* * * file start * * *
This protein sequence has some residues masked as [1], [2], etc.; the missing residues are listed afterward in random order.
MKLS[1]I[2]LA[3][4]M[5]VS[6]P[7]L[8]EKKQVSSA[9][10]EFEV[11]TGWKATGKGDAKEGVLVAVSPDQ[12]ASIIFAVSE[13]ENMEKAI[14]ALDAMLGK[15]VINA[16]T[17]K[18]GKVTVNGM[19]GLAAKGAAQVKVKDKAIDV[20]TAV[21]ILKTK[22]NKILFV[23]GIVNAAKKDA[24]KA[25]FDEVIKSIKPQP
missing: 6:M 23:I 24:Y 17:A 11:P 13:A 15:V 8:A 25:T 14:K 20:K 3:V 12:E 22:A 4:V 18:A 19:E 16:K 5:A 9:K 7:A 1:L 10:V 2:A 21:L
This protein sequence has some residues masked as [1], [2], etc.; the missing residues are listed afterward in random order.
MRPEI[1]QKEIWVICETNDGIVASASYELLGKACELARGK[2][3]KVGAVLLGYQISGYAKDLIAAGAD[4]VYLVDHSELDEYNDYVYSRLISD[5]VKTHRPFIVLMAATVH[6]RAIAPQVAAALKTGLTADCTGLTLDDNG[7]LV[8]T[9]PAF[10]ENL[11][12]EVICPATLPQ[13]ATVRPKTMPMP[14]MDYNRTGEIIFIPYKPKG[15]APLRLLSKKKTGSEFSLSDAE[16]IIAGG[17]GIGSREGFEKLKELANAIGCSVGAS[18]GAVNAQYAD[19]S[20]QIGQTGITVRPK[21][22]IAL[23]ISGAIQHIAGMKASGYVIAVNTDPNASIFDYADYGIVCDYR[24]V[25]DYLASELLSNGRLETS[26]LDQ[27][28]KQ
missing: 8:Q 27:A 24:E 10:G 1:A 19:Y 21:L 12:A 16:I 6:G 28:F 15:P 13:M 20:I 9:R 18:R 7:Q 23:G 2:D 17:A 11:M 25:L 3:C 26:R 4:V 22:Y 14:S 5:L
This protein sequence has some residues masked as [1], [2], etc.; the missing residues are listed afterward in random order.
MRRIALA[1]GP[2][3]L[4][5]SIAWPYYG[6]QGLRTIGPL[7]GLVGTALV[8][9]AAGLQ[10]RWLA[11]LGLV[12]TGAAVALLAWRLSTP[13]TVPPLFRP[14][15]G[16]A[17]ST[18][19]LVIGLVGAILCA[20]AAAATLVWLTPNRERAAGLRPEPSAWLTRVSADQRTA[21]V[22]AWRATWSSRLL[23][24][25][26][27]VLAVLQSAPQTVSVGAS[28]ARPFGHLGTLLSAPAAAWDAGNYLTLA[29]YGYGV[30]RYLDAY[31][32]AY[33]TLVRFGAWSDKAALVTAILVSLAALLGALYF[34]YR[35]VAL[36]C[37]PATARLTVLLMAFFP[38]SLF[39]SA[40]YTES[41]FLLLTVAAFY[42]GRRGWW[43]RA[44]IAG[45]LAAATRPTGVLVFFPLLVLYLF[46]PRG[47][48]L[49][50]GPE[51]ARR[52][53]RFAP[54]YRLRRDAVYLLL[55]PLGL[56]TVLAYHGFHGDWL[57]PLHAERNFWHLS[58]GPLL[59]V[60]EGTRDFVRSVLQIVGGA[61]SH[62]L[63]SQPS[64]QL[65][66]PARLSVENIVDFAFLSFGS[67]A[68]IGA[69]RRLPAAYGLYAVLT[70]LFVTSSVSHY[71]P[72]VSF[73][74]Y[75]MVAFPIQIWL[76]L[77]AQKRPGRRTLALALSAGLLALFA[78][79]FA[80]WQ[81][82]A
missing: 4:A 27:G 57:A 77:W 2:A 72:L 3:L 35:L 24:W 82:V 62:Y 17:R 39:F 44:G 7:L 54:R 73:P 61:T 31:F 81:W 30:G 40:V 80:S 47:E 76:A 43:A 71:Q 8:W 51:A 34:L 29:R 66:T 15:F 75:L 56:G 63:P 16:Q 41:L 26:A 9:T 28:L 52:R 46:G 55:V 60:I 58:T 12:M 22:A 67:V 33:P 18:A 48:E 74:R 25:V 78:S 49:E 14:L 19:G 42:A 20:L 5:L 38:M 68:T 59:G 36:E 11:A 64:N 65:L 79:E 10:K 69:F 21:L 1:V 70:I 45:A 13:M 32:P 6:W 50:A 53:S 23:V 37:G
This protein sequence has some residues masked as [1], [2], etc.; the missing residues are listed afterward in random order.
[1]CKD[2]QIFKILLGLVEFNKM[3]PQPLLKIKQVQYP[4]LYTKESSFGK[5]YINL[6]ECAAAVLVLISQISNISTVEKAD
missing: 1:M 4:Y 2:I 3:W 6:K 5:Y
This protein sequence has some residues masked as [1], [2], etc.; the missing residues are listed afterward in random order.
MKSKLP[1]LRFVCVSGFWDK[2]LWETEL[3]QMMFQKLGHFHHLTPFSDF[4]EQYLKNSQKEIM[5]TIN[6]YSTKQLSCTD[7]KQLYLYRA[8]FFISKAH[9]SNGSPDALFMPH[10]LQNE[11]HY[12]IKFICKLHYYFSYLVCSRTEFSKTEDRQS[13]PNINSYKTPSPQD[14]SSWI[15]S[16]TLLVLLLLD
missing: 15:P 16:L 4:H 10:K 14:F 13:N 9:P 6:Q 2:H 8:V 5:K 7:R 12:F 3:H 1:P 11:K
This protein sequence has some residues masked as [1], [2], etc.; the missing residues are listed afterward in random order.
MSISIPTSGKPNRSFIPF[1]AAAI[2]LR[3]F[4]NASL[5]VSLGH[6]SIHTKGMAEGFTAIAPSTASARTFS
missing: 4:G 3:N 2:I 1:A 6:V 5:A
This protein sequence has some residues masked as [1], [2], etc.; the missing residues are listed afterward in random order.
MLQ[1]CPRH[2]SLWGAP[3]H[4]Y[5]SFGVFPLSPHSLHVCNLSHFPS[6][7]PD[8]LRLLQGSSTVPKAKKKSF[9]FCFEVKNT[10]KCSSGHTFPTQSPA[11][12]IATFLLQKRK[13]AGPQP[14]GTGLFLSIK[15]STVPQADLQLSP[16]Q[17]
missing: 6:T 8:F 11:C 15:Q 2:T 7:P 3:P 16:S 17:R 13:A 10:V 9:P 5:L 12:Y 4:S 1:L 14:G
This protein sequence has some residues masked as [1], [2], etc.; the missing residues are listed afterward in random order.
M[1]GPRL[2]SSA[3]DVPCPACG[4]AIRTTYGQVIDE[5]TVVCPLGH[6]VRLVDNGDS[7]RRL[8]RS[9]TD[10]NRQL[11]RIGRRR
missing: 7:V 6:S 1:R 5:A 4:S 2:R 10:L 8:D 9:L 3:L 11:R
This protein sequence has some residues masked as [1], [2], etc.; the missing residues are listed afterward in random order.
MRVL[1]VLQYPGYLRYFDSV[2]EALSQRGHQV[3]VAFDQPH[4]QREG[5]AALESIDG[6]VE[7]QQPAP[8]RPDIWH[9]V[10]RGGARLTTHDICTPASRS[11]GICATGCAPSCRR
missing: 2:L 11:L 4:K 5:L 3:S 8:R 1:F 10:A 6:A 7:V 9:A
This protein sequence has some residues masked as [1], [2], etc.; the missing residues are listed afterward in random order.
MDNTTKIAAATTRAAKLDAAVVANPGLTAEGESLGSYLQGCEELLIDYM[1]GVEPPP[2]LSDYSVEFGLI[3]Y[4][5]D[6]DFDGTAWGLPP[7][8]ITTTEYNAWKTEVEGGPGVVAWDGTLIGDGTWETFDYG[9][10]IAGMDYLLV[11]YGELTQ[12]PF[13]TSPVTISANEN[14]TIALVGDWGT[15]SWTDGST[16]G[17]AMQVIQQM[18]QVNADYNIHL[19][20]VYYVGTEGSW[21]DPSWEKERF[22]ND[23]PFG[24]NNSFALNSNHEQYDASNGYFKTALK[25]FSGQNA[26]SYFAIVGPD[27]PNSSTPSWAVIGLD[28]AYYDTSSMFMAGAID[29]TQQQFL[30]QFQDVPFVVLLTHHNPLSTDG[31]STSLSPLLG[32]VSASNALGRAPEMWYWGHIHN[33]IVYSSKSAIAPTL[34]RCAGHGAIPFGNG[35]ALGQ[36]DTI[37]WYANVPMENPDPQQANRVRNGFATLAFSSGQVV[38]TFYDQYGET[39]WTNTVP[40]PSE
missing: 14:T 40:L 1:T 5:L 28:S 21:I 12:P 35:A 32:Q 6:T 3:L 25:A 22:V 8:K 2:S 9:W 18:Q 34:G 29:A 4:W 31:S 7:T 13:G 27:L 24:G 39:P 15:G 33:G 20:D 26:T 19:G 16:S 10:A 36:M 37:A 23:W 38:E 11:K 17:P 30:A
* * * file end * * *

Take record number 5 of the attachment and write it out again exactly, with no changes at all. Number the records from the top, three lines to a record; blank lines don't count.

This protein sequence has some residues masked as [1], [2], etc.; the missing residues are listed afterward in random order.
MKSKLP[1]LRFVCVSGFWDK[2]LWETEL[3]QMMFQKLGHFHHLTPFSDF[4]EQYLKNSQKEIM[5]TIN[6]YSTKQLSCTD[7]KQLYLYRA[8]FFISKAH[9]SNGSPDALFMPH[10]LQNE[11]HY[12]IKFICKLHYYFSYLVCSRTEFSKTEDRQS[13]PNINSYKTPSPQD[14]SSWI[15]S[16]TLLVLLLLD
missing: 15:P 16:L 4:H 10:K 14:F 13:N 9:P 6:Q 2:H 8:V 5:K 7:R 12:F 3:H 1:P 11:K